S&P Downgraded France's Credit Rating by Mistake

S&P Downgraded France's Credit Rating by Mistake

The ratings service Standard & Poor's sent out an alert on Wednesday announcing it had downgraded France's credit rating -- but the agency hadn't actually downgraded the country, and is blaming a "technical error" for the flub. S&P, which downgraded the United States' credit rating earlier this year, hasn't explained the nature of the error, and its spokesman refused to comment on whether it was a mistake or some kind of attack. The ratings agency did issue a press release acknowledging the gaffe, and pointing out that if one had clicked through the link in its flawed message, one would have seen France's credit rating had stayed unchanged. Its release:

LONDON (Standard & Poor's) Nov. 10, 2011--As a result of a technical error, a message was automatically disseminated today to some subscribers of S&P's Global Credit Portal suggesting that France's credit rating had been changed. This is not the case: the ratings on Republic of France remain 'AAA/A-1+' with a stable outlook, and this incident is not related to any ratings surveillance activity. We are investigating the cause of the error.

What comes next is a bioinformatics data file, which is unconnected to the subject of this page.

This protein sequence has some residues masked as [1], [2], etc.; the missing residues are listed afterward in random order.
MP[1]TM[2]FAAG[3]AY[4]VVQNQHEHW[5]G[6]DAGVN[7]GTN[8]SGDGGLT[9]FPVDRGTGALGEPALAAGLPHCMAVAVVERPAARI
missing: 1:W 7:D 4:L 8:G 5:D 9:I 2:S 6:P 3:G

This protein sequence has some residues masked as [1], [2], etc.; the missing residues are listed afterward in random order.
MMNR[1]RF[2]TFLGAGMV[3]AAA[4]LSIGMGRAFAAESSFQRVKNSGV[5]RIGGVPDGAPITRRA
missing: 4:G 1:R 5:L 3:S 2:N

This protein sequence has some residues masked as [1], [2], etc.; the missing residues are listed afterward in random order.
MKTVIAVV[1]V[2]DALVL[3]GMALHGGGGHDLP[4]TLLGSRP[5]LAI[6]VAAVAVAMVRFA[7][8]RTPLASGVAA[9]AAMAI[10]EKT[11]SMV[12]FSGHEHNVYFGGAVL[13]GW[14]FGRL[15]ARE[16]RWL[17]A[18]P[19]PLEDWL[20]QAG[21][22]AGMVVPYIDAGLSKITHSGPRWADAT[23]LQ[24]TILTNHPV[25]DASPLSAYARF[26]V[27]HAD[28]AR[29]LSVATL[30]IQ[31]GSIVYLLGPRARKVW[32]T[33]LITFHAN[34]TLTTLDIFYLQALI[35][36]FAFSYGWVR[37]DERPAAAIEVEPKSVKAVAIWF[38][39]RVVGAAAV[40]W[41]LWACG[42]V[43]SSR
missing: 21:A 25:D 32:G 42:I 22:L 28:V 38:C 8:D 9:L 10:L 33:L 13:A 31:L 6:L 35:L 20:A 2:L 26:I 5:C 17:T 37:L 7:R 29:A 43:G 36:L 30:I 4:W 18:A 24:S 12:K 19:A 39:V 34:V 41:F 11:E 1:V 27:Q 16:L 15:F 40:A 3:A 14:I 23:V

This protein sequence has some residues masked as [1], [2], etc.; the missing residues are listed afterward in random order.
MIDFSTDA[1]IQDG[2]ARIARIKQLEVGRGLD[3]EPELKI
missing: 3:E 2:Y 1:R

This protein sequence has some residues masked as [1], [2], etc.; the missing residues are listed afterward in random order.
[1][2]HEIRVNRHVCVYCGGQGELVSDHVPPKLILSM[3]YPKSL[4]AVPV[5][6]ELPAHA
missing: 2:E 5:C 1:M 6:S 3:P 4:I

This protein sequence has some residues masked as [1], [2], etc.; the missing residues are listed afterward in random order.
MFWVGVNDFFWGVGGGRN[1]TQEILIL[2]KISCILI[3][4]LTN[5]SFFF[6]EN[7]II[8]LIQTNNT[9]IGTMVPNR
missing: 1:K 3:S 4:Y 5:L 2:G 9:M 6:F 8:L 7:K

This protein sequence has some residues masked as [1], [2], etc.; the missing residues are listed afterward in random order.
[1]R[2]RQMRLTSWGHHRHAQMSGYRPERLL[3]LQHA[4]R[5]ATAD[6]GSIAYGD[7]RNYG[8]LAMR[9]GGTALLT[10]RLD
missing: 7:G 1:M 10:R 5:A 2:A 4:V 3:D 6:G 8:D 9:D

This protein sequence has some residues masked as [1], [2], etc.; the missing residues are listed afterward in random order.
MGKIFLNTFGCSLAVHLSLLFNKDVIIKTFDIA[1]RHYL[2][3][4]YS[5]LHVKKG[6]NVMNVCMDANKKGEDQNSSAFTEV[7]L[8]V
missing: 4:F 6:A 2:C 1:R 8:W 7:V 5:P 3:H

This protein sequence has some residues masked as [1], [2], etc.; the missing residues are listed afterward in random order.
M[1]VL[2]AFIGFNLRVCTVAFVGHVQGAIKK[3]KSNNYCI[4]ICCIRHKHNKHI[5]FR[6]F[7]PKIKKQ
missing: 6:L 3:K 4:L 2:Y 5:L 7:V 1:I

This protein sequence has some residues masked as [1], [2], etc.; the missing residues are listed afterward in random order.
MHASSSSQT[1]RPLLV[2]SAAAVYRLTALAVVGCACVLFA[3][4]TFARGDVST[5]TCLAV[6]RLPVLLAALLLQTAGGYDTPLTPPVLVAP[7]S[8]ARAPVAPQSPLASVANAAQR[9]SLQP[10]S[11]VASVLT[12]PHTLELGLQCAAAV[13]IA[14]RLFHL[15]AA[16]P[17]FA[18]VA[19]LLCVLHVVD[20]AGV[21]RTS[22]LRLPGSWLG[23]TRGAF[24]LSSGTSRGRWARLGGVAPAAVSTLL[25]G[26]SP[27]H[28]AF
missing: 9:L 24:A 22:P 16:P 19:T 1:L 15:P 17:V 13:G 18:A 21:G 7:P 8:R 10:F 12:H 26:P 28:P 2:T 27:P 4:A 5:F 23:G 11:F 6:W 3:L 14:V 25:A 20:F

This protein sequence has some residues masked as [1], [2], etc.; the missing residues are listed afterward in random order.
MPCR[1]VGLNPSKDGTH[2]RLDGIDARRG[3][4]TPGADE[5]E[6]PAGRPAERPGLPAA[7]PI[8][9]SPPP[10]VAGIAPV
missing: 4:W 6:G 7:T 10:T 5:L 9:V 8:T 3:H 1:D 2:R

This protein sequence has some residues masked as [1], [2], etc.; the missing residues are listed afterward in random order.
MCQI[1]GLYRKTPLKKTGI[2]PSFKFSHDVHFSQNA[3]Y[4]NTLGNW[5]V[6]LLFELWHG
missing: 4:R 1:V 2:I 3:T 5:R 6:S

And the original, flawed message it sent out:

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The company is staying very quiet about the nature of the error. When asked if it could have been hacked, as the financial blog Zero Hedge suggested via Twitter, spokesman Martin Winn said he had "no comment at all." He refused to speak further about the nature of the error, saying, "we can't speak to that. That's why we said we're investigating."

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The news that France's credit rating hadn't actually been slashed bouyed stocks in the United Staets, The Wall Street Journal reported. But traders were annoyed: "This is the same risk-on, risk-off [issue] we continue to deal with out of Europe," Chip Cobb, senior vice president at Bryn Mawr Trust Asset Management, told The Journal. "We cannot get past the headline risk." The Financial Times noted that the incorrect information pushed up the yield on France's 10-year bonds, which stayed high even after news of the mistake broke.